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PGCE Panic

Discussion in 'Trainee and student teachers' started by Gemma1295, May 21, 2016.

  1. Hello!

    I'm currently studying my PGCE in Wales and have decided not to take up teaching straight away once I've qualified. Although I would like to take up teaching at some point in the future. What worries me is I've heard there is a 5 year limit in which you must start your NQT year in Wales? I'm wondering would I lose my QTS/PGCE if I did not settle down in a job in 5 years. I can't seem to find much of an answer online, from other students or my tutor, so any accurate light on the subject would be excellent.

    Thank you!
  2. littledragon25

    littledragon25 New commenter

    I don't know the rules and procedures for Wales, as I trained in England, but I have to ask; if you don't plan on teaching in the next 5 years, why did you train now?

    It seems to me that if you don't complete your NQT year in the first 5 years, you'll be "out of touch" by the time you do get around to it, and will struggle. NQT is a tough year, you are supported but not as much as on the PGCE. You need to be as clued up and up-to-date with the ever changing nature of teaching to survive it.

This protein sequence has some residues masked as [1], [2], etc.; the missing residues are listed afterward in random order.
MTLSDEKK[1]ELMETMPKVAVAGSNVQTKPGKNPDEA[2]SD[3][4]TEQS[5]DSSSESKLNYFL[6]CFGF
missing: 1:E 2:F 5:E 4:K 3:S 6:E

I'd suggest getting your NQT year out of the way in the next 5 years, then it's not an issue, and then decide what to do after that.
  3. dominant_tonic

    dominant_tonic Established commenter

    There is no limit, this was scrapped some years back...I completed my induction this year and finished pgce in 2009!

    But I'd agree with @littledragon25 . Why do your pgce then contemplate waiting over 5 years? Put yourself in the place of an employer...a current ITT student with little experience but good references and up-to-date knowledge, versus someone who completed itt 6 years ago and has not set foot inside a classroom since and with references at least 5 years old. I'd be wondering how interested you were in teaching really, and what you had managed to remember from that time of maybe 25 weeks in the classroom. I know which I'd go for.

    Why is this an option for you anyway? Curious situation :)

    If you type into Google Wales induction guidance you'll get the relevant pdf.

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